Passing the opponent’s guard is one of the most important skillsets in BJJ. Even the white belt beginners need to learn a few techniques that they can use to pass someone’s guard. With time, the white belts will get to learn many intricacies of how to pass someone’s guard easier and more efficiently. And it’s a matter of styles. Some people will be quicker on the feet and they will likely want to use fast techniques that rely on quick, precise movements of their bodies. Other people will be stronger and heavier – but a bit slower. For these people, it’s important to learn the pressure passing concepts. And this is what this article sets out to teach.
The main concepts of pressure passing
Since this is one of the most important skillsets in BJJ – it’s important to note that there are a lot of learning materials that you can use for learning the subject. That being said, there are a few pressure passing tips that you will see no matter where you look. These are the most basic things that a pressure passer should do.
Utilize your Weight
The first thing to do is to utilize your weight. This, of course, doesn’t even need to be mentioned – it’s in the name of the pressure pass to use your weight for the pass. But what isn’t clear from the main definition is how many ways there are for using the pressure pass. In this sense, you can use your shoulders in order to put weight on your opponent. If you manage to open and pass his guard, then you can immediately shove your shoulder on his chest – preferably at the plexus area. This will create a great pressure on your opponent’s chest – and though this is not enough to make him tap – he will still feel highly uncomfortable.
Make your opponent really uncomfortable
Note that this is another important element of pressure passing – it’s NOT designed with your opponent’s comfort in mind. This doesn’t only mean that you will irritate your opponent – which could be fun in practice, at times. It means that you will sap his energy levels and that you will even distract his attention. It’s hard to keep your opponent in check and to think of your next move when you have a person’s entire bodyweight focused down on your plexus. It would be much more important for you to push your opponent away and get some relief. And this is where your opponent can capitalize and do something that you didn’t foresee.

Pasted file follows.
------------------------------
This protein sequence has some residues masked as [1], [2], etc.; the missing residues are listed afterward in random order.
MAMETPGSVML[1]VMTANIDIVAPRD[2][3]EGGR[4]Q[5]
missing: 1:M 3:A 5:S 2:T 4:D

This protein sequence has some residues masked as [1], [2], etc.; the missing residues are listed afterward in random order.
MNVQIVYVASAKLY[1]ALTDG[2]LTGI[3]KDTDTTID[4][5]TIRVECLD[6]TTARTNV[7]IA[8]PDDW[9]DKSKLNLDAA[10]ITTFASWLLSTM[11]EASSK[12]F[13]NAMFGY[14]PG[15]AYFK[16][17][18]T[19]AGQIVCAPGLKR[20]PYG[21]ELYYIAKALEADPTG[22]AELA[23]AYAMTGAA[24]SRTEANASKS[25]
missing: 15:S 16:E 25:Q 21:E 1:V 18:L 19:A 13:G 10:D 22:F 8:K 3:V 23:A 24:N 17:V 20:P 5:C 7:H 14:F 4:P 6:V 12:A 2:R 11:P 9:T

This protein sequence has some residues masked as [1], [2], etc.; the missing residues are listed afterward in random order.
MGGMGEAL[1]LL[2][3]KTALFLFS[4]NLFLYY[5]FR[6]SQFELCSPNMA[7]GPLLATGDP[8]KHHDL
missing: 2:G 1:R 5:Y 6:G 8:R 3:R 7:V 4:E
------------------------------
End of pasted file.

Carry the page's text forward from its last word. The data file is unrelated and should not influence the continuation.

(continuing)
It’s important to use your body in unison. If you just lay down flat on the ground and put your shoulder on your opponent’s chest – then he will feel no pressure at all. What you need to do is raise your hips and stand on the balls of your feet. In this way, you will be able to drill down your shoulder directly into your opponent’s chest. It will create a big level of pressure.
So, we don’t even need to explicitly mention the fact that your posture is of paramount importance for pressure passing. You can’t use pressure pass techniques if you’re bent over backward. You will need to keep your spine in alignment and your legs straightened out. Only when you make your body work in unison will you be able to utilize pressure passing in your game.
Grips and control
Finally, you need to make use of the grips. The grips are very important in anyone’s BJJ game. We’re of course writing about the Gi grips. You can use them to your great benefit if you wish to use pressure and pass someone’s guard. The grips, combined with underhooks – will give you just about enough to make your opponent’s life miserable while you go and get a better position for yourself. The grips don’t just work on your Gi game. You can use them in no-Gi as well – albeit to a lesser extent. You will need to learn how to control your opponent’s frame without your hands actually grabbing a piece of cloth. A great example is the over-under pass, without the Gi. You will need to grab your opponent by his trapezius muscle while passing his legs. At the same time, you will need to use pressure in order to shove his knees in his face. His life will be miserable while you comfortably pass his guard.
Pressure passing by Bernardo Faria
Pressure passing is a skill that may take years for you to perfect. And pressure passing may very well not be for everyone. If you think you have the natural predispositions and inclinations for the pressure-passing game – then you’re free to try out some of the concepts and techniques. You can learn more about pressure passing by one of the legends of BJJ, professor Bernardo Faria. Just check the video below
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